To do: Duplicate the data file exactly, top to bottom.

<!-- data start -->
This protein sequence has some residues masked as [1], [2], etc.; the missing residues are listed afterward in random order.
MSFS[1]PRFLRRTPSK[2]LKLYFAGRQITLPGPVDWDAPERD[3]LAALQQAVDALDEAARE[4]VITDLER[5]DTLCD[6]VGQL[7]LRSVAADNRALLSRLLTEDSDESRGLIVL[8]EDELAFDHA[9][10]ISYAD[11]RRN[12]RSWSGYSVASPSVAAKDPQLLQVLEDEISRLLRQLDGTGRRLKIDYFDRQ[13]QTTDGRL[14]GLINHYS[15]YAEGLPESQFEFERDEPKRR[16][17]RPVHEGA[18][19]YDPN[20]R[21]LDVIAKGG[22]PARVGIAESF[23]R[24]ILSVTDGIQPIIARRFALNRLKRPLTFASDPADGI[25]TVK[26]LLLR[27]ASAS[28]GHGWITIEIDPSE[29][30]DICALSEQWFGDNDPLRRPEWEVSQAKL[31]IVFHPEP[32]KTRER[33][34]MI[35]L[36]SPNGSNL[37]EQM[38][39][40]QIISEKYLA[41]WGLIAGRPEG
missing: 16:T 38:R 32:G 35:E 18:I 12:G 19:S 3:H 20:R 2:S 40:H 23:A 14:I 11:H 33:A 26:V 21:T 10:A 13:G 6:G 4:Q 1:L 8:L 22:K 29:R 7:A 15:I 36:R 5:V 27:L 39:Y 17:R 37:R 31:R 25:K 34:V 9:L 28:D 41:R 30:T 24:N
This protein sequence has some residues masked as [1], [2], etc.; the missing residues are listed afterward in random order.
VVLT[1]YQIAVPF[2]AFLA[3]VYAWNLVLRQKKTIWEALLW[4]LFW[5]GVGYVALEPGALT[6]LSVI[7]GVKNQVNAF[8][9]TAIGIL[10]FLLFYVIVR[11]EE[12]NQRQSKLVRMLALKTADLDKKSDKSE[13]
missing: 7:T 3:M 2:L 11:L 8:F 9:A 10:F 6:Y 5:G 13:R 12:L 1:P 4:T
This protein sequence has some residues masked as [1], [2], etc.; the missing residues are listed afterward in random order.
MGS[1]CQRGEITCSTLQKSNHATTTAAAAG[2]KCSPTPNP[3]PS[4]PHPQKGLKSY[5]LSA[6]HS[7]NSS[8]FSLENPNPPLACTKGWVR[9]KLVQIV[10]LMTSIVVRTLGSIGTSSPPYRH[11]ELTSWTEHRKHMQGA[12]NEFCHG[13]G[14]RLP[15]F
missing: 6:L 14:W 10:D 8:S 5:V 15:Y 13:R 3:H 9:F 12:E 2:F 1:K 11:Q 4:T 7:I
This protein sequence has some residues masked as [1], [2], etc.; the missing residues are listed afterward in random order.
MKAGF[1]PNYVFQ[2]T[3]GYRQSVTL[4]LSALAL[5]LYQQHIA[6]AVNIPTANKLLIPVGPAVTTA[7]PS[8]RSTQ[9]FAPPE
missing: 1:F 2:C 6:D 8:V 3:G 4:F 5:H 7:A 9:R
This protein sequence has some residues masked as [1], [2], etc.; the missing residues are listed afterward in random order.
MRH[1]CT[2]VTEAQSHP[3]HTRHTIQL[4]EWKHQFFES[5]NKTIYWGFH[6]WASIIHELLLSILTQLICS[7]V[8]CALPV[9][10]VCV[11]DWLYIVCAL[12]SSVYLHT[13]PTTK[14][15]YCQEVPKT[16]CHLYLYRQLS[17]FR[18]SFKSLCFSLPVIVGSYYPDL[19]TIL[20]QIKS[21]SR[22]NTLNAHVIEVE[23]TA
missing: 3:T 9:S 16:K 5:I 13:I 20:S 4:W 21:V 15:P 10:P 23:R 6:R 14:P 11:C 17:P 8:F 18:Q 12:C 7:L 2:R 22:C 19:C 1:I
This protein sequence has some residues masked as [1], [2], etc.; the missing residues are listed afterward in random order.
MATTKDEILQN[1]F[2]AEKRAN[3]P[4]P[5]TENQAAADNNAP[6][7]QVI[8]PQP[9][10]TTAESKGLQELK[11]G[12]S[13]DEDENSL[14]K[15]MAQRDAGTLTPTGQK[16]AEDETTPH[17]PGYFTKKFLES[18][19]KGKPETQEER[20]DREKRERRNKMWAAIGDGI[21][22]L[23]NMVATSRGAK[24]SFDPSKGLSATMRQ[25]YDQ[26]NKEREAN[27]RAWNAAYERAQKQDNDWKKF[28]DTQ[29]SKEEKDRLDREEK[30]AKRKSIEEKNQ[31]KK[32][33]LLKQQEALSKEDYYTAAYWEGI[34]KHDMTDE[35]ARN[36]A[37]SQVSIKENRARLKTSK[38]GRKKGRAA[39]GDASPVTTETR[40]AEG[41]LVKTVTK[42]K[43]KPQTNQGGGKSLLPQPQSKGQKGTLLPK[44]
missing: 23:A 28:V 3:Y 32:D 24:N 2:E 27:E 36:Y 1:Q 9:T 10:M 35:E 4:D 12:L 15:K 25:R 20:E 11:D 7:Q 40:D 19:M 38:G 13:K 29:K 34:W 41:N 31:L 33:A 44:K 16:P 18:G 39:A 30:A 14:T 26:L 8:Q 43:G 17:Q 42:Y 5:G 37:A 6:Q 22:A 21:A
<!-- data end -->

This protein sequence has some residues masked as [1], [2], etc.; the missing residues are listed afterward in random order.
MSFS[1]PRFLRRTPSK[2]LKLYFAGRQITLPGPVDWDAPERD[3]LAALQQAVDALDEAARE[4]VITDLER[5]DTLCD[6]VGQL[7]LRSVAADNRALLSRLLTEDSDESRGLIVL[8]EDELAFDHA[9][10]ISYAD[11]RRN[12]RSWSGYSVASPSVAAKDPQLLQVLEDEISRLLRQLDGTGRRLKIDYFDRQ[13]QTTDGRL[14]GLINHYS[15]YAEGLPESQFEFERDEPKRR[16][17]RPVHEGA[18][19]YDPN[20]R[21]LDVIAKGG[22]PARVGIAESF[23]R[24]ILSVTDGIQPIIARRFALNRLKRPLTFASDPADGI[25]TVK[26]LLLR[27]ASAS[28]GHGWITIEIDPSE[29][30]DICALSEQWFGDNDPLRRPEWEVSQAKL[31]IVFHPEP[32]KTRER[33][34]MI[35]L[36]SPNGSNL[37]EQM[38][39][40]QIISEKYLA[41]WGLIAGRPEG
missing: 16:T 38:R 32:G 35:E 18:I 12:G 19:S 3:H 20:R 2:S 40:H 23:A 14:I 11:H 33:A 26:V 21:T 10:A 13:G 6:G 4:Q 1:L 8:L 22:K 29:R 7:A 15:I 36:R 5:V 27:L 39:Y 17:R 37:R 31:R 25:K 34:V 9:L 28:D 41:R 30:T 24:N
This protein sequence has some residues masked as [1], [2], etc.; the missing residues are listed afterward in random order.
VVLT[1]YQIAVPF[2]AFLA[3]VYAWNLVLRQKKTIWEALLW[4]LFW[5]GVGYVALEPGALT[6]LSVI[7]GVKNQVNAF[8][9]TAIGIL[10]FLLFYVIVR[11]EE[12]NQRQSKLVRMLALKTADLDKKSDKSE[13]
missing: 7:T 3:M 2:L 11:L 8:F 9:A 10:F 6:Y 5:G 13:R 12:L 1:P 4:T
This protein sequence has some residues masked as [1], [2], etc.; the missing residues are listed afterward in random order.
MGS[1]CQRGEITCSTLQKSNHATTTAAAAG[2]KCSPTPNP[3]PS[4]PHPQKGLKSY[5]LSA[6]HS[7]NSS[8]FSLENPNPPLACTKGWVR[9]KLVQIV[10]LMTSIVVRTLGSIGTSSPPYRH[11]ELTSWTEHRKHMQGA[12]NEFCHG[13]G[14]RLP[15]F
missing: 6:L 14:W 10:D 8:S 5:V 15:Y 13:R 3:H 9:F 12:E 2:F 1:K 11:Q 4:T 7:I
This protein sequence has some residues masked as [1], [2], etc.; the missing residues are listed afterward in random order.
MKAGF[1]PNYVFQ[2]T[3]GYRQSVTL[4]LSALAL[5]LYQQHIA[6]AVNIPTANKLLIPVGPAVTTA[7]PS[8]RSTQ[9]FAPPE
missing: 1:F 2:C 6:D 8:V 3:G 4:F 5:H 7:A 9:R
This protein sequence has some residues masked as [1], [2], etc.; the missing residues are listed afterward in random order.
MRH[1]CT[2]VTEAQSHP[3]HTRHTIQL[4]EWKHQFFES[5]NKTIYWGFH[6]WASIIHELLLSILTQLICS[7]V[8]CALPV[9][10]VCV[11]DWLYIVCAL[12]SSVYLHT[13]PTTK[14][15]YCQEVPKT[16]CHLYLYRQLS[17]FR[18]SFKSLCFSLPVIVGSYYPDL[19]TIL[20]QIKS[21]SR[22]NTLNAHVIEVE[23]TA
missing: 3:T 9:S 16:K 5:I 13:I 20:S 4:W 21:V 15:P 10:P 23:R 6:R 14:P 11:C 17:P 8:F 18:Q 12:C 7:L 2:R 22:C 19:C 1:I
This protein sequence has some residues masked as [1], [2], etc.; the missing residues are listed afterward in random order.
MATTKDEILQN[1]F[2]AEKRAN[3]P[4]P[5]TENQAAADNNAP[6][7]QVI[8]PQP[9][10]TTAESKGLQELK[11]G[12]S[13]DEDENSL[14]K[15]MAQRDAGTLTPTGQK[16]AEDETTPH[17]PGYFTKKFLES[18][19]KGKPETQEER[20]DREKRERRNKMWAAIGDGI[21][22]L[23]NMVATSRGAK[24]SFDPSKGLSATMRQ[25]YDQ[26]NKEREAN[27]RAWNAAYERAQKQDNDWKKF[28]DTQ[29]SKEEKDRLDREEK[30]AKRKSIEEKNQ[31]KK[32][33]LLKQQEALSKEDYYTAAYWEGI[34]KHDMTDE[35]ARN[36]A[37]SQVSIKENRARLKTSK[38]GRKKGRAA[39]GDASPVTTETR[40]AEG[41]LVKTVTK[42]K[43]KPQTNQGGGKSLLPQPQSKGQKGTLLPK[44]
missing: 23:A 28:V 3:Y 32:D 24:N 2:E 27:E 36:Y 1:Q 9:T 10:M 35:E 4:D 12:L 15:K 25:R 20:E 11:D 7:Q 40:D 19:M 38:G 13:K 29:K 34:W 41:N 31:L 33:A 44:K 16:P 18:G 39:A 30:A 14:T 26:L 8:Q 43:G 17:Q 42:Y 5:G 37:A 6:Q 22:A 21:A